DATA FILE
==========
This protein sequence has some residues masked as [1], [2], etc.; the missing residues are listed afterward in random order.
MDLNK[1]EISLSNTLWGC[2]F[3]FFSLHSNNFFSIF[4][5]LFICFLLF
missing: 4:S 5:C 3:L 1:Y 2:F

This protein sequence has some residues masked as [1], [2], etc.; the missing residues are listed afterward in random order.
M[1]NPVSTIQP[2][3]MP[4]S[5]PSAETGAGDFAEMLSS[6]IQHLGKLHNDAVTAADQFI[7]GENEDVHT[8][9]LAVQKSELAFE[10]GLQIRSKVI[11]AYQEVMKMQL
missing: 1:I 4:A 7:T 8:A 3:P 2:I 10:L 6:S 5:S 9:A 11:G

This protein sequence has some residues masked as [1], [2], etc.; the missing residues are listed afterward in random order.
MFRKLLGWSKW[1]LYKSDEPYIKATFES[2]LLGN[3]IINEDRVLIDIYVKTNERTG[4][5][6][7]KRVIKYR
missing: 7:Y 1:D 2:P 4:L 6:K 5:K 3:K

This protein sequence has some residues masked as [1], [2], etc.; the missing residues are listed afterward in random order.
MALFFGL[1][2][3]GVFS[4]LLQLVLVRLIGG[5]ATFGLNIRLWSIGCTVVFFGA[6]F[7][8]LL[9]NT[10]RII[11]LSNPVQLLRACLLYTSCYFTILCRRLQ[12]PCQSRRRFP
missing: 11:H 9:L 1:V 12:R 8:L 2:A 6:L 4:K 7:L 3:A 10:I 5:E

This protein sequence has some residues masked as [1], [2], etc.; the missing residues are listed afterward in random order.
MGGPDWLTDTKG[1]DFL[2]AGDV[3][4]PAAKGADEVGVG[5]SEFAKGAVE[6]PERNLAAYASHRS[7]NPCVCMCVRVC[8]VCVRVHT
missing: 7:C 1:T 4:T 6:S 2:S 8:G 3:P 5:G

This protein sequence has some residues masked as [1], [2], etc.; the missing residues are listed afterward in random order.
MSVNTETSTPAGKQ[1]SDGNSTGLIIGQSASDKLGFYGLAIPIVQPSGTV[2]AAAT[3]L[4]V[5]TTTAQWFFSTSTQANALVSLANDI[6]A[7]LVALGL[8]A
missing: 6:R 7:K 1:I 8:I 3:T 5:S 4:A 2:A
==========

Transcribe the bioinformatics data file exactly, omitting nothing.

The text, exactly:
This protein sequence has some residues masked as [1], [2], etc.; the missing residues are listed afterward in random order.
MDLNK[1]EISLSNTLWGC[2]F[3]FFSLHSNNFFSIF[4][5]LFICFLLF
missing: 4:S 5:C 3:L 1:Y 2:F

This protein sequence has some residues masked as [1], [2], etc.; the missing residues are listed afterward in random order.
M[1]NPVSTIQP[2][3]MP[4]S[5]PSAETGAGDFAEMLSS[6]IQHLGKLHNDAVTAADQFI[7]GENEDVHT[8][9]LAVQKSELAFE[10]GLQIRSKVI[11]AYQEVMKMQL
missing: 1:I 4:A 7:T 8:A 3:P 2:I 10:L 6:S 5:S 9:A 11:G

This protein sequence has some residues masked as [1], [2], etc.; the missing residues are listed afterward in random order.
MFRKLLGWSKW[1]LYKSDEPYIKATFES[2]LLGN[3]IINEDRVLIDIYVKTNERTG[4][5][6][7]KRVIKYR
missing: 7:Y 1:D 2:P 4:L 6:K 5:K 3:K

This protein sequence has some residues masked as [1], [2], etc.; the missing residues are listed afterward in random order.
MALFFGL[1][2][3]GVFS[4]LLQLVLVRLIGG[5]ATFGLNIRLWSIGCTVVFFGA[6]F[7][8]LL[9]NT[10]RII[11]LSNPVQLLRACLLYTSCYFTILCRRLQ[12]PCQSRRRFP
missing: 11:H 9:L 1:V 12:R 8:L 2:A 6:L 4:K 7:L 3:A 10:I 5:E

This protein sequence has some residues masked as [1], [2], etc.; the missing residues are listed afterward in random order.
MGGPDWLTDTKG[1]DFL[2]AGDV[3][4]PAAKGADEVGVG[5]SEFAKGAVE[6]PERNLAAYASHRS[7]NPCVCMCVRVC[8]VCVRVHT
missing: 7:C 1:T 4:T 6:S 2:S 8:G 3:P 5:G

This protein sequence has some residues masked as [1], [2], etc.; the missing residues are listed afterward in random order.
MSVNTETSTPAGKQ[1]SDGNSTGLIIGQSASDKLGFYGLAIPIVQPSGTV[2]AAAT[3]L[4]V[5]TTTAQWFFSTSTQANALVSLANDI[6]A[7]LVALGL[8]A
missing: 6:R 7:K 1:I 8:I 3:T 5:S 4:A 2:A